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The dangers of falling in love with a startup idea

Posted by : Lisa Clark

An idea or a product is only a hypothesis, an educated guess, an if-then statement.

When approaching a new idea, I often become emotionally entangled with it. I’ll glance into the future and envision receiving public accolades and my family thriving off my hard work. My idea has become a fantastic, hyper-colored reality, and my enthusiasm is high.

You’d think this is a great place to be, highly motivated and certain of future success. The only problem is it’s all an illusion. It’s like imagining your wedding and children with someone on your second date – the emotional side of your personality takes over, and you and your objective reasoning are just along for the ride.

An idea or a product is only a hypothesis, an educated guess, an if-then statement. One signal that an idea and I have a dysfunctional relationship is when I spend the majority of my time focusing on the then part while giving little weight to the if.

When I’m too attached to an idea, I begin to taint my work unknowingly. Direct customer surveys turn into pitches, and large customer surveys have a bias in their question style that does not give me the direct feedback necessary to help my idea grow. I am soon pitching my idea to everyone I know, thinking I am taking in their feedback, with little awareness of the fact that this will bring me little useful information for building a truly solvent startup.

No idea is perfect right from the start. It needs to be examined, cultivated, and tested. You need to question everything about an idea because there’s always going to be information you’re missing. If I find I’m no longer able to be objective, I know the idea and I need to consider a breakup.

What do you do when you break up with someone? I like to read books, binge watch a show, and, eventually, get back to dating again. Likewise, when I break up with an idea, I go online “dating” to see what kinds of new hypotheses and technologies are emerging. I try to see myself without the idea and where else my path might lead. I look to recapture my emotional gauge by grounding myself in reality. That’s when I’m ready to go back to the original idea.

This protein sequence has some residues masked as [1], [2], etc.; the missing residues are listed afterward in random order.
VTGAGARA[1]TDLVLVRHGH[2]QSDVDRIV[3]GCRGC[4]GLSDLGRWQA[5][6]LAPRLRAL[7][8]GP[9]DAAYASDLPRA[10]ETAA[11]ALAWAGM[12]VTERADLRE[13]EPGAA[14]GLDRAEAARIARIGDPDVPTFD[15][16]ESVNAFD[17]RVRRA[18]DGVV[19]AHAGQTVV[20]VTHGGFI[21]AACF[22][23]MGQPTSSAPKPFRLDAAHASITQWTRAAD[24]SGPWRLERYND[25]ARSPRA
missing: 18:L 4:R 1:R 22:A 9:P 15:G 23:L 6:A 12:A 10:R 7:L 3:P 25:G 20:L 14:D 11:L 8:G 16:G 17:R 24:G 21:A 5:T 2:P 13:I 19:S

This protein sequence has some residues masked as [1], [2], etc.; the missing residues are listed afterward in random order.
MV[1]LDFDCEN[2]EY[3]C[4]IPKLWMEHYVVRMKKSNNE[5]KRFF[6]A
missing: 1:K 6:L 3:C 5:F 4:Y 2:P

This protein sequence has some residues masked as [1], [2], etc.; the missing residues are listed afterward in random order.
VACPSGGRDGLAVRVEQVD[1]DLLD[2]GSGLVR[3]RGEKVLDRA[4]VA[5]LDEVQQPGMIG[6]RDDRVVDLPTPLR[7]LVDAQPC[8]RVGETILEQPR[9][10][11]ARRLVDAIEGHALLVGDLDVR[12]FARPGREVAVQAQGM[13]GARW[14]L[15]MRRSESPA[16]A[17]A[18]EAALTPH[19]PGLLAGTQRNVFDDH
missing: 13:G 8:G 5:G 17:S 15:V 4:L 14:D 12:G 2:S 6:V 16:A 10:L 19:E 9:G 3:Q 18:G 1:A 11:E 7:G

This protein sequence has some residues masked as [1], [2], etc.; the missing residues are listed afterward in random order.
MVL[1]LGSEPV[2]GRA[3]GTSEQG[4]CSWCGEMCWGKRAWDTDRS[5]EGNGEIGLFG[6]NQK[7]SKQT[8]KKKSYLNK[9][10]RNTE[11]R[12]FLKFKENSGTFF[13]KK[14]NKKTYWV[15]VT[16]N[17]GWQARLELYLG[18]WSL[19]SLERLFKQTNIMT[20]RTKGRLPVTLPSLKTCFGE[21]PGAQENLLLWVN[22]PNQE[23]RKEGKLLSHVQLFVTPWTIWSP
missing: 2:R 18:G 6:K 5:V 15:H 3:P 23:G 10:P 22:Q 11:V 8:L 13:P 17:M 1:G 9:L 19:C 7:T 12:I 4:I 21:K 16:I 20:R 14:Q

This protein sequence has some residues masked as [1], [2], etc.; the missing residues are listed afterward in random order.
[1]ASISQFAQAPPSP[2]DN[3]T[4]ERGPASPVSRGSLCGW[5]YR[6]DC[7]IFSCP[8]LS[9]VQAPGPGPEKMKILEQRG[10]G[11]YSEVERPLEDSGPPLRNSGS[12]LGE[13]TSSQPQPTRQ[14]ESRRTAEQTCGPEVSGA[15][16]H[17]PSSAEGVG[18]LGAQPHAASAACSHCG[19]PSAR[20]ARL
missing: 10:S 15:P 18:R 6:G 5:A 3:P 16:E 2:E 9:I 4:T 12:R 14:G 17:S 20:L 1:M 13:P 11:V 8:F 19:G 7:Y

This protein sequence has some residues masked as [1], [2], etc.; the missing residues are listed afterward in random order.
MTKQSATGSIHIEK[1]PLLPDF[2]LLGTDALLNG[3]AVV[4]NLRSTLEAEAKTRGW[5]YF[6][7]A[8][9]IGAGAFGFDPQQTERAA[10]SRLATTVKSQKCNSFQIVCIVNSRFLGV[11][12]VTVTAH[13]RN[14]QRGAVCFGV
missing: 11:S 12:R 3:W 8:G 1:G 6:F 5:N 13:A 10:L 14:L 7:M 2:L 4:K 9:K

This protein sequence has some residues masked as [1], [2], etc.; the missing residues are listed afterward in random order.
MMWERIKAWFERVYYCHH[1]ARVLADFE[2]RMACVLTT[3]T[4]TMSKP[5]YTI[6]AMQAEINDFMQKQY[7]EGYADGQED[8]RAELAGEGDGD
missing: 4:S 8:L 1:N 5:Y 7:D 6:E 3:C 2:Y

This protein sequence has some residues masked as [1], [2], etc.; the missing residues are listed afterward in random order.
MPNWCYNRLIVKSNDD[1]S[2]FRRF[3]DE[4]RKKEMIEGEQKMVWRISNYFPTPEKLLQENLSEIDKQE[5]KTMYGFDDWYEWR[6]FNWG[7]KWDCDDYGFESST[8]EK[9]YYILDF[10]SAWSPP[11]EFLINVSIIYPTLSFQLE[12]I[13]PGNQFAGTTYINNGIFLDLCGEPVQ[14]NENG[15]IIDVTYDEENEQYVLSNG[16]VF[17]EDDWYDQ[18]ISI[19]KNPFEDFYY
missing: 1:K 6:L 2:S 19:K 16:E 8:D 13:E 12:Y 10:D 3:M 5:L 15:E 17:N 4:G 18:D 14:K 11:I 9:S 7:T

Upon return, my brilliant idea has changed. It’s no longer so profound that it will change the world and make me wealthy. But if it’s a worthwhile concept, I begin to see how it might just be feasible. The focus turns to the customer, the market place dynamics, and the capital strategy. I start to examine if my hypotheses can be proven out. In the end, many pieces must align in order for my startup to ever become a reality.

Through this process, I do my best to hold on to the original kernel of excitement. The process of starting a company is fraught with a lot of peril. If you don’t have that passion to carry you though the rough times, you’ll never make it to the end. But you have to offset that excitement with a cold dash of perspective. That’s why balancing your hypothesis statements should be one of your first goals as you plan out your business.

Remember, if you and your idea are meant to be, you’ll end up together.

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